Using a previously described extraction methodology (14), patients with a primary diagnosis of cancer of the kidney were identified using the International Classification of Disease, 9th Revision, Clinical Modification (ICD-9-CM) diagnostic code: 189.0; patients who underwent PN (55.4) were abstracted. Secondary diagnostic codes (ICD-9-CM 197.0, 197.7, 198.x) were used to identify patients with metastases, who were subsequently excluded from analysis. Beginning October 1, 2008, the robot-assisted modifier (ICD-9-CM 17.4x) code was recognized by the National Center of Health Statistics and the Centers for Medicare and Medicaid Services and was used to identify RAPN. Laparoscopic surgical approach was identified via concurrent procedure codes for laparoscopic exploration (54.21). The remaining patients, with an absence of RAPN or LPN codes, were determined as having undergone an OPN, and were excluded from further analysis (n = 2921).
Baseline patient and hospital characteristics
Patient characteristics include age at surgery (in years), coded as a continuous variable. Gender and race (white, black and other races including: Hispanic, Asian, Pacific Islander, Native American, or other/unknown) were also examined. Baseline Charlson Comorbidity Index (CCI) was calculated according to Charlson et al. (15), and adapted according to Deyo et al. (16). To ensure uniformity of coding across data sources, detailed insurance categories are combined in the more general groups, namely: private insurance, Medicare, Medicaid, and other (self-pay).
Hospital characteristics include location (rural vs. urban), region (Northeast, Midwest, South, West), and academic status (academic vs. non-academic), and were obtained from the American Hospital Association Annual Survey of Hospitals. Having an American Medical Association (AMA) -approved residency program, membership in the Council of Teaching Hospitals or having a ratio of full-time equivalent interns and residents to beds of 0.25 or higher defined the hospital academic status. Hospital volume was defined according to the number of partial nephrectomies performed annually.
Intraoperative complications, postoperative complications, and blood transfusions during hospitalization
The NIS records up to 15 diagnoses and procedures per in-hospital stay. The presence of any complication was defined using ICD-9 diagnoses 2 through 15. The specific ICD-9 codes used for complications relied on previously published methodology (17). Intraoperative complication was defined as accidental puncture or laceration during a procedure. Additionally, seven groups of postoperative complications were identified, namely: cardiac, respiratory, neurologic, urinary, vascular, infection, hemorrhage, operative wound, as well as septicemia (18). Blood transfusion recipients were identified using the ICD-9 procedure for transfusion of homologous blood (99.04). For purposes of statistical analysis of overall complication and transfusion rates, we stratified patients by 0 vs. 1 or greater, during hospitalization.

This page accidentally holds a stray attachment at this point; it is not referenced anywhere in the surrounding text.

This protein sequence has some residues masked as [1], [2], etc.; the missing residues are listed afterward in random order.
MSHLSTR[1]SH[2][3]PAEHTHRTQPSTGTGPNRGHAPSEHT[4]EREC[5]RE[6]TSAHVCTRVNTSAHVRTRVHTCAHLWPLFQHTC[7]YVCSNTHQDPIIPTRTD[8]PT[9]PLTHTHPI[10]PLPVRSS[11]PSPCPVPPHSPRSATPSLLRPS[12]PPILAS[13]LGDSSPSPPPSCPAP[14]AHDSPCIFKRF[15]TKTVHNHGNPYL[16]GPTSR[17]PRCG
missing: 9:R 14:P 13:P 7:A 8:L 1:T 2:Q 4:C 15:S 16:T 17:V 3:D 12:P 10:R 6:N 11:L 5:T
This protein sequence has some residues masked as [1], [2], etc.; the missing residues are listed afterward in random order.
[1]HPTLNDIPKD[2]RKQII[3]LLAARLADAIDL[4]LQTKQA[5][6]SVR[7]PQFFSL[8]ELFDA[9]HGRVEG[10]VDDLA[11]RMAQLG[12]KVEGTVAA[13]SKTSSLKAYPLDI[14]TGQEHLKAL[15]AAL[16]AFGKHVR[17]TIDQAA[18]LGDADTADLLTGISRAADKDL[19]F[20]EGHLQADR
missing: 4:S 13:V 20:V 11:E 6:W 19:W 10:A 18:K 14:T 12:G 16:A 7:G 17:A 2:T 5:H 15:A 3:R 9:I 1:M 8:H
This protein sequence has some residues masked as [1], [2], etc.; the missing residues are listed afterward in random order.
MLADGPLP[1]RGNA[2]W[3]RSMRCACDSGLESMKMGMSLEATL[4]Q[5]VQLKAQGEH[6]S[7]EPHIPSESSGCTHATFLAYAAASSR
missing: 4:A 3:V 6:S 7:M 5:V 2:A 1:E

LOS and in-hospital mortality
LOS, provided by the NIS, is calculated by subtracting the admission date from the discharge date. In-hospital mortality information is coded from disposition of patient. Patients with missing or invalid LOS or in-hospital mortality status were not considered within the current study (n = 10). Prolonged LOS was defined as a hospitalization beyond the 75th percentile cut-off of five days.
Descriptive statistics focused on frequencies and proportions for categorical variables. Means, medians and ranges were reported for continuously coded variables. Chi-square and independent-sample t tests were used to compare the statistical significance of differences in respectively proportions and means.
Due to inherent differences between patients undergoing robotic vs. laparoscopic nephrectomy in terms of baseline patient and hospital characteristics, we relied on propensity-score matched analysis (19,20). Cohorts were matched by patient characteristics: age, gender, race, CCI and insurance status; as well as hospital characteristics: volume, location, region, and academic status. Covariate balance between the matched groups was subsequently examined. Chi-square tests were used to compare the statistical significance of differences between outcomes of RAPN and LPN.
Categorical distributions are reported as counts (%) and continuous variables as means and standard deviations (SD), and medians and interquartile ranges (IQR). Fisher’s exact test, Chi-square test, and Mantel-Haenszel test were used to assess differences in distribution among categorical variables. The median test and t-test were used to assess the difference in distributions among continuous variables. All tests were two-sided with a statistical significance set a p < 0.05. Analyses were conducted using the R statistical package (the R foundation for Statistical Computing, version 2.14.1).
Description of sample population